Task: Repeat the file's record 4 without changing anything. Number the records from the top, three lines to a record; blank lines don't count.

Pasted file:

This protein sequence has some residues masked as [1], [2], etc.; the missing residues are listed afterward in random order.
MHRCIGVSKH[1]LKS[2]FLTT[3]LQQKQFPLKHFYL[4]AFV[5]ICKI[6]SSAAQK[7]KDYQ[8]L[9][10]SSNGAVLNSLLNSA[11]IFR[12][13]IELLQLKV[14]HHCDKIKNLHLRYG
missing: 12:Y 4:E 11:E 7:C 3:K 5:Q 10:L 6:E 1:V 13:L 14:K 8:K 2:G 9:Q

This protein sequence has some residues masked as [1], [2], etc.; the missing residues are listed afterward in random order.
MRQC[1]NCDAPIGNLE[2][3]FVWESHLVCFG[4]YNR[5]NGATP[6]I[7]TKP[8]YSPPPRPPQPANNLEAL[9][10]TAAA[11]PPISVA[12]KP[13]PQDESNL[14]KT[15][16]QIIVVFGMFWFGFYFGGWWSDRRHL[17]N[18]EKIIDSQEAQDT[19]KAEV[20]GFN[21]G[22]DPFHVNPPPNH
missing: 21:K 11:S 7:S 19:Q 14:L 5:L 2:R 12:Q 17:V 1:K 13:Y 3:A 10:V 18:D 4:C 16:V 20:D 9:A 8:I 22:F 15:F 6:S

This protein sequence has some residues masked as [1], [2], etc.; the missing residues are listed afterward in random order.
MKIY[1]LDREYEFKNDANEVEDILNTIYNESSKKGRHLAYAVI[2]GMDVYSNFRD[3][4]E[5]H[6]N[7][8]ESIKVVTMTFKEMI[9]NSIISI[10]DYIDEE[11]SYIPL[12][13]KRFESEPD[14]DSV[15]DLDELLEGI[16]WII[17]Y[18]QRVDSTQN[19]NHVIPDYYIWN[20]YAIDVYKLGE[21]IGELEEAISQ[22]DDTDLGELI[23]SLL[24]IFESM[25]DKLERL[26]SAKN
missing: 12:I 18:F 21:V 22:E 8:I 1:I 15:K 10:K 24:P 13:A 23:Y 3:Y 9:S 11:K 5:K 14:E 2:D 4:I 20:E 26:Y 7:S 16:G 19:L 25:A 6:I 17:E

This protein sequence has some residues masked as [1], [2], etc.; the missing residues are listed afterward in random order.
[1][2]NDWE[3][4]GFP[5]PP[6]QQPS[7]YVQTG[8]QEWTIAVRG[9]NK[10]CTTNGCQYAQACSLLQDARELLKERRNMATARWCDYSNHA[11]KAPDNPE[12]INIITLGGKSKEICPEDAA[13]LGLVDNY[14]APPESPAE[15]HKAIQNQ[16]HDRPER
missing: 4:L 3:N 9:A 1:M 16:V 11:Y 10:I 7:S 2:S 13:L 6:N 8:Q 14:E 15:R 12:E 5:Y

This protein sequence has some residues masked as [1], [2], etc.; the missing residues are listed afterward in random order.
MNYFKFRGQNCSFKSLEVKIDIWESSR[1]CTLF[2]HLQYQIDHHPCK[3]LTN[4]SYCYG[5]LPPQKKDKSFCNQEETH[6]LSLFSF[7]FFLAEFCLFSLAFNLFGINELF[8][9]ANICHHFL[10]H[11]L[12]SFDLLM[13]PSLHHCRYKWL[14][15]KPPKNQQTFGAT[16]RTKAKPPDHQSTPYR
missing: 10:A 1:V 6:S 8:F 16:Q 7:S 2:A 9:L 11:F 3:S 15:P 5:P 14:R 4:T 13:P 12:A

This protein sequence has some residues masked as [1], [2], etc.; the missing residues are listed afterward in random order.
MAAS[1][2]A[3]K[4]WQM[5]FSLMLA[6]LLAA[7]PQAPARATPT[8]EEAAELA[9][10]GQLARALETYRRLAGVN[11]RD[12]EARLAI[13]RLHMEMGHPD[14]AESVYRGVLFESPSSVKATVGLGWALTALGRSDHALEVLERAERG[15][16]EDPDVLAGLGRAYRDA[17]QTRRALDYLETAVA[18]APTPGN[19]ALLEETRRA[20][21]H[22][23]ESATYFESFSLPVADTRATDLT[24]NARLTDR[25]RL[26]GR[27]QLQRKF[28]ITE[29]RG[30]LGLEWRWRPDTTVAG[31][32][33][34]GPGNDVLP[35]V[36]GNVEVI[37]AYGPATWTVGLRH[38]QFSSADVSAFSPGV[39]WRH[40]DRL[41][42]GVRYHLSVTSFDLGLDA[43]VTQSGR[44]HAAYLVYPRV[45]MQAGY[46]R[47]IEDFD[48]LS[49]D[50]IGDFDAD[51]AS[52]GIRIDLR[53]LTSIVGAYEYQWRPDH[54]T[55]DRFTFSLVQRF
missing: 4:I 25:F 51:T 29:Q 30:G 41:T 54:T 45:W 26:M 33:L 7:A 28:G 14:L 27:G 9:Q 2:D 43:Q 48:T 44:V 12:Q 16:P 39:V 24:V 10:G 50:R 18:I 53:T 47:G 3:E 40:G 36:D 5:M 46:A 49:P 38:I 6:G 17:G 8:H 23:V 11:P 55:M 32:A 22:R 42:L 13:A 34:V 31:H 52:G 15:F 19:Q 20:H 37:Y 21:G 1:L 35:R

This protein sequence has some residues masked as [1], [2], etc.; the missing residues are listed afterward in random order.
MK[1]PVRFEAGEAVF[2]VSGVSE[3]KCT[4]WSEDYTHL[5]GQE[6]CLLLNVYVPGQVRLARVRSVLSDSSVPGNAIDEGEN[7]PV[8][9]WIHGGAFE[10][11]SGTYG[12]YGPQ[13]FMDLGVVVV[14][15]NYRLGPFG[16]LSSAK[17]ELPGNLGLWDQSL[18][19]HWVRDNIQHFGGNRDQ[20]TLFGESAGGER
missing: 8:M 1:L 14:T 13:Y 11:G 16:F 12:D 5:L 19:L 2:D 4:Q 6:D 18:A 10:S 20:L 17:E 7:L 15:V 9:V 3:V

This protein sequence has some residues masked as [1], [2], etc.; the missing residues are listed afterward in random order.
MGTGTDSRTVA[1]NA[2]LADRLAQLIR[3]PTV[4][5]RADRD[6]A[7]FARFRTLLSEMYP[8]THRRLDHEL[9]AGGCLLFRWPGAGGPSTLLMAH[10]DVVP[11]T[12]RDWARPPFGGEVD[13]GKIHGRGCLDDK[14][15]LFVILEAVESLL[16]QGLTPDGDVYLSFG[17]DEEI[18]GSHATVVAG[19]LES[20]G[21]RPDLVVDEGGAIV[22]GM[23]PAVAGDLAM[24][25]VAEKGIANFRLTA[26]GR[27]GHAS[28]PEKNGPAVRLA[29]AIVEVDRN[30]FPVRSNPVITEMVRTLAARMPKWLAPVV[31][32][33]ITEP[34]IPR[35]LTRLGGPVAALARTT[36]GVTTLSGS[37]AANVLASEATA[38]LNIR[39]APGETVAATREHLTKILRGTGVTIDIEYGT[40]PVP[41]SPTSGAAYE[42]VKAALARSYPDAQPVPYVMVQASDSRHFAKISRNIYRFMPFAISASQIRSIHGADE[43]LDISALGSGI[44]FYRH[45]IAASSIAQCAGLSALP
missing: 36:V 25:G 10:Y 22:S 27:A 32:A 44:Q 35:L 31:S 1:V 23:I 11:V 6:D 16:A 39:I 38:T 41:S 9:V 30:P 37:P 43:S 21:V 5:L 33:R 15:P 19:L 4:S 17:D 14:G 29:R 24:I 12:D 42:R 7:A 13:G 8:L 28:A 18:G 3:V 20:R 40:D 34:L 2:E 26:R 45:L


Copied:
This protein sequence has some residues masked as [1], [2], etc.; the missing residues are listed afterward in random order.
[1][2]NDWE[3][4]GFP[5]PP[6]QQPS[7]YVQTG[8]QEWTIAVRG[9]NK[10]CTTNGCQYAQACSLLQDARELLKERRNMATARWCDYSNHA[11]KAPDNPE[12]INIITLGGKSKEICPEDAA[13]LGLVDNY[14]APPESPAE[15]HKAIQNQ[16]HDRPER
missing: 4:L 3:N 9:A 1:M 16:V 11:Y 10:I 7:S 2:S 13:L 6:N 8:Q 14:E 15:R 12:E 5:Y